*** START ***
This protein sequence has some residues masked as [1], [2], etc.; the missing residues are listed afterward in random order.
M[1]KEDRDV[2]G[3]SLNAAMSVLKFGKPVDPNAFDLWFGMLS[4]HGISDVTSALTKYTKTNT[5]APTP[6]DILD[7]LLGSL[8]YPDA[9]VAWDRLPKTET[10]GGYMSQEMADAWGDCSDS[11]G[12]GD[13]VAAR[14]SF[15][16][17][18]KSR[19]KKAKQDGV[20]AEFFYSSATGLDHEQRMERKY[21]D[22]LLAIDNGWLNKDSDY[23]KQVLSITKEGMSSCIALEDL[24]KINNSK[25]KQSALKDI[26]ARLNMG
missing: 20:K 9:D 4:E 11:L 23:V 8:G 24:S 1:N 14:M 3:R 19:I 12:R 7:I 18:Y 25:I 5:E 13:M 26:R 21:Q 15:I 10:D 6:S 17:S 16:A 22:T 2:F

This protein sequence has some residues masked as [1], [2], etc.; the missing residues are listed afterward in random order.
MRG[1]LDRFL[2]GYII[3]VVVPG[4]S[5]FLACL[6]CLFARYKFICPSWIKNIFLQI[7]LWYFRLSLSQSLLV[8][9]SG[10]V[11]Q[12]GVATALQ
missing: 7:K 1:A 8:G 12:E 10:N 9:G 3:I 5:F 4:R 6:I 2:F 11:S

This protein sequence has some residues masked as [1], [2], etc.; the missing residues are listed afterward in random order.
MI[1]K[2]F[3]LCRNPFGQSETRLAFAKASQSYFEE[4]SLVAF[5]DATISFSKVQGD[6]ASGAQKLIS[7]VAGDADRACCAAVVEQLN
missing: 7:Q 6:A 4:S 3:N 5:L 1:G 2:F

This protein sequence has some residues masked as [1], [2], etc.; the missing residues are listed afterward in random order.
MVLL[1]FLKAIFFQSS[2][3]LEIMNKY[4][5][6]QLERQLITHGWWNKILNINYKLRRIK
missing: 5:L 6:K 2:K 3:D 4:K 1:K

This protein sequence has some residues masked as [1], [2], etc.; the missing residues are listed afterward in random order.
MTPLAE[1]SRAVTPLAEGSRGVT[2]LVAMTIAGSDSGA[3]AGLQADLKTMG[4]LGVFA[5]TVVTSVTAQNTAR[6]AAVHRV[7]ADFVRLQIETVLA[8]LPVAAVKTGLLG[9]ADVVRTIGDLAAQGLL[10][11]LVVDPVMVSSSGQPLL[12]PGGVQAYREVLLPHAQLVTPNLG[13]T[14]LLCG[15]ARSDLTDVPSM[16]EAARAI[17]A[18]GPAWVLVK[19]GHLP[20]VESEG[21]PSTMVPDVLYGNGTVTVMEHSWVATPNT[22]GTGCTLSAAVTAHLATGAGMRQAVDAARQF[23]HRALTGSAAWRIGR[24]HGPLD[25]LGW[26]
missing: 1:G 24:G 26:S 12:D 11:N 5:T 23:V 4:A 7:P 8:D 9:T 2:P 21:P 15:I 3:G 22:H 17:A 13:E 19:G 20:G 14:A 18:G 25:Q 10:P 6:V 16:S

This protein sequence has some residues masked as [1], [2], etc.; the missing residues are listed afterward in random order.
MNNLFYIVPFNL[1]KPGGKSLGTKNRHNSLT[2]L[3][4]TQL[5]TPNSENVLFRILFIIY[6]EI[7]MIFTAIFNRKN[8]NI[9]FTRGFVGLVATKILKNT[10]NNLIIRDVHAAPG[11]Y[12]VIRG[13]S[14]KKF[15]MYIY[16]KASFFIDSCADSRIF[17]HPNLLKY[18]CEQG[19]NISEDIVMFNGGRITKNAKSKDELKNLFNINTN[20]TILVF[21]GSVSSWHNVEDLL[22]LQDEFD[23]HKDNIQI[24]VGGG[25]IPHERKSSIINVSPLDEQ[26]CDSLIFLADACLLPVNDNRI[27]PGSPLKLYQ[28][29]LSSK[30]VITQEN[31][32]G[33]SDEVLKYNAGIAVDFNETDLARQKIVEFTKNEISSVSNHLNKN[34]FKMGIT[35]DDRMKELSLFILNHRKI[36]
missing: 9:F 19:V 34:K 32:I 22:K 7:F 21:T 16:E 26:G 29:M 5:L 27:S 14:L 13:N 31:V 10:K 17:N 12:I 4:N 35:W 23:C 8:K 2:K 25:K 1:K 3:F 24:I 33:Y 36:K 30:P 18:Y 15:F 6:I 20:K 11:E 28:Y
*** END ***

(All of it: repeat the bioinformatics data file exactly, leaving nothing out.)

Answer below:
This protein sequence has some residues masked as [1], [2], etc.; the missing residues are listed afterward in random order.
M[1]KEDRDV[2]G[3]SLNAAMSVLKFGKPVDPNAFDLWFGMLS[4]HGISDVTSALTKYTKTNT[5]APTP[6]DILD[7]LLGSL[8]YPDA[9]VAWDRLPKTET[10]GGYMSQEMADAWGDCSDS[11]G[12]GD[13]VAAR[14]SF[15][16][17][18]KSR[19]KKAKQDGV[20]AEFFYSSATGLDHEQRMERKY[21]D[22]LLAIDNGWLNKDSDY[23]KQVLSITKEGMSSCIALEDL[24]KINNSK[25]KQSALKDI[26]ARLNMG
missing: 20:K 9:D 4:E 11:L 23:V 8:G 24:S 1:N 14:M 3:R 19:I 12:R 7:I 18:Y 25:I 5:E 13:M 26:R 21:Q 15:I 10:D 6:S 17:S 16:A 22:T 2:F

This protein sequence has some residues masked as [1], [2], etc.; the missing residues are listed afterward in random order.
MRG[1]LDRFL[2]GYII[3]VVVPG[4]S[5]FLACL[6]CLFARYKFICPSWIKNIFLQI[7]LWYFRLSLSQSLLV[8][9]SG[10]V[11]Q[12]GVATALQ
missing: 7:K 1:A 8:G 12:E 10:N 9:G 3:I 5:F 4:R 6:I 2:F 11:S

This protein sequence has some residues masked as [1], [2], etc.; the missing residues are listed afterward in random order.
MI[1]K[2]F[3]LCRNPFGQSETRLAFAKASQSYFEE[4]SLVAF[5]DATISFSKVQGD[6]ASGAQKLIS[7]VAGDADRACCAAVVEQLN
missing: 7:Q 6:A 4:S 3:N 5:L 1:G 2:F

This protein sequence has some residues masked as [1], [2], etc.; the missing residues are listed afterward in random order.
MVLL[1]FLKAIFFQSS[2][3]LEIMNKY[4][5][6]QLERQLITHGWWNKILNINYKLRRIK
missing: 5:L 6:K 2:K 3:D 4:K 1:K

This protein sequence has some residues masked as [1], [2], etc.; the missing residues are listed afterward in random order.
MTPLAE[1]SRAVTPLAEGSRGVT[2]LVAMTIAGSDSGA[3]AGLQADLKTMG[4]LGVFA[5]TVVTSVTAQNTAR[6]AAVHRV[7]ADFVRLQIETVLA[8]LPVAAVKTGLLG[9]ADVVRTIGDLAAQGLL[10][11]LVVDPVMVSSSGQPLL[12]PGGVQAYREVLLPHAQLVTPNLG[13]T[14]LLCG[15]ARSDLTDVPSM[16]EAARAI[17]A[18]GPAWVLVK[19]GHLP[20]VESEG[21]PSTMVPDVLYGNGTVTVMEHSWVATPNT[22]GTGCTLSAAVTAHLATGAGMRQAVDAARQF[23]HRALTGSAAWRIGR[24]HGPLD[25]LGW[26]
missing: 1:G 24:G 26:S 12:D 11:N 5:T 23:V 4:A 7:P 8:D 9:T 2:P 21:P 15:I 3:G 22:H 17:A 13:E 19:G 20:G 14:A 18:G 25:Q 10:P 6:V 16:S

This protein sequence has some residues masked as [1], [2], etc.; the missing residues are listed afterward in random order.
MNNLFYIVPFNL[1]KPGGKSLGTKNRHNSLT[2]L[3][4]TQL[5]TPNSENVLFRILFIIY[6]EI[7]MIFTAIFNRKN[8]NI[9]FTRGFVGLVATKILKNT[10]NNLIIRDVHAAPG[11]Y[12]VIRG[13]S[14]KKF[15]MYIY[16]KASFFIDSCADSRIF[17]HPNLLKY[18]CEQG[19]NISEDIVMFNGGRITKNAKSKDELKNLFNINTN[20]TILVF[21]GSVSSWHNVEDLL[22]LQDEFD[23]HKDNIQI[24]VGGG[25]IPHERKSSIINVSPLDEQ[26]CDSLIFLADACLLPVNDNRI[27]PGSPLKLYQ[28][29]LSSK[30]VITQEN[31][32]G[33]SDEVLKYNAGIAVDFNETDLARQKIVEFTKNEISSVSNHLNKN[34]FKMGIT[35]DDRMKELSLFILNHRKI[36]
missing: 9:F 19:V 34:K 32:I 22:K 7:F 21:T 16:E 26:G 29:M 5:L 27:S 14:L 13:N 31:V 10:K 17:N 12:I 4:N 35:W 23:C 8:K 2:K 25:K 1:K 3:F 24:I 33:Y 36:K 30:P 18:Y 15:F 6:I 20:K 11:E 28:Y